Libya’s Arab spring: the revolution that ate its children
Four years after Muammar Gaddafi was killed, the high hopes of Libya’s activists have crumbled as Isis fills the vacuum left by scrapping militias
Libyans wave national flags on Martyrs’ Square in Tripoli as hundreds of people demonstrated in support of the UN-brokered dialogue between warring factions. Photograph: Hamza Turkia/Hamza Turkia/Xinhua Press/Corbis
Chris Stephen in Tunis
Monday 16 February 201512.02 ESTLast modified on Monday 16 February 201512.19 EST
“It was better under Gaddafi,” says the young Libyan student, studying the froth bubbling over the top of his cappuccino in a cafe in Tunis as he contemplates the revolution that swept Muammar Gaddafi from power four years ago. “I never thought to say this before, I hated him, but things were better then. At least we had security.”
Tuesday marks the fourth anniversary of that revolution but nobody is celebrating. Egyptian air strikes now hammering Islamic State positions in the east of the country, in response to the beheading of 21 Egyptian christians, is a further twist in an already grim civil war. Four years ago the student picked up a gun and joined rebel militias. Now he wishes he had stayed home.
“If I had that time again, I would not join [the rebels],” he says. Like many of his former comrades, he has left the country, but won’t give his name, fearing retribution against his family back home.
“In the past, we would have a party for the anniversary of the revolution, but not this time,” says Ashraf Abdul-Wahab, a journalist. “A lot of people tell you it was better under Gaddafi, that the revolution was a mistake. What they mean is, things are worse now than they were then.”
Libya’s Arab spring was a bloody affair, ending with the killing of Gaddafi, one of the world’s most ruthless dictators. His death saw the rebel militias turn on each other in a mosaic of turf wars. Full-scale civil war came last summer, when Islamist parties saw sharp defeats in elections the United Nations had supervised, in the hope of bringing peace to the country. Islamists and their allies rebelled against the elected parliament and formed the Libya Dawn coalition, which seized Tripoli. The new government fled to the eastern city of Tobruk and fighting has since raged across the country.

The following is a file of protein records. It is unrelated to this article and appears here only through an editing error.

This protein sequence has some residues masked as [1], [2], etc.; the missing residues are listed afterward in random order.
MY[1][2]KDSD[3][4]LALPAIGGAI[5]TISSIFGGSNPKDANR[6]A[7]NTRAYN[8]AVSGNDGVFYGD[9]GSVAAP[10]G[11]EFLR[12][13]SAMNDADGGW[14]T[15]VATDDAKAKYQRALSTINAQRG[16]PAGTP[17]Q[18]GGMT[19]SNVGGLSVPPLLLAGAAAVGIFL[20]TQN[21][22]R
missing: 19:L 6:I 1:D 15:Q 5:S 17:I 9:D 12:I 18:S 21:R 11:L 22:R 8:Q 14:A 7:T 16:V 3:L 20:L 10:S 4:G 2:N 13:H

With thousands dead, towns smashed and 400,000 homeless, the big winner is Isis, which has expanded fast amid the chaos. Egypt, already the chief backer of government forces, has now joined a three-way war between government, Libya Dawn and Isis.
It is all a long way from the hopes of the original revolutionaries. With Africa’s largest oil reserves and just six million people to share the bounty, Libya in 2011 appeared set for a bright future. “We thought we would be the new Dubai, we had everything,” says a young activist who, like the student, prefers not to give her name. “Now we are more realistic.”
Just why Libya’s Arab spring went so badly wrong is a matter of hot debate. Some blame Nato for not following up with political support after its air campaign; some argue that it was the lack of institutions to make democracy work, or Libya’s atomised tribal structure that makes cooperation hard and magnifies distrust. Many have simply given up.
The Libyan army after clashes with Islamist gunmen in Benghazi in December. Photograph: Abdullah Doma/AFP/Getty
“So many of the revolutionaries of four years ago have gone to ground, they have fled, ” says Michel Cousins, editor of the English-language Libya Heraldnewspaper. “They say a revolution eats its children.”
Journalists flocked to Libya four years ago. Now Tripoli, after a series of Isis attacks, is too dangerous for all but the most intrepid, while Tobruk, in lockdown after a series of car bombings, has told the media to stay away.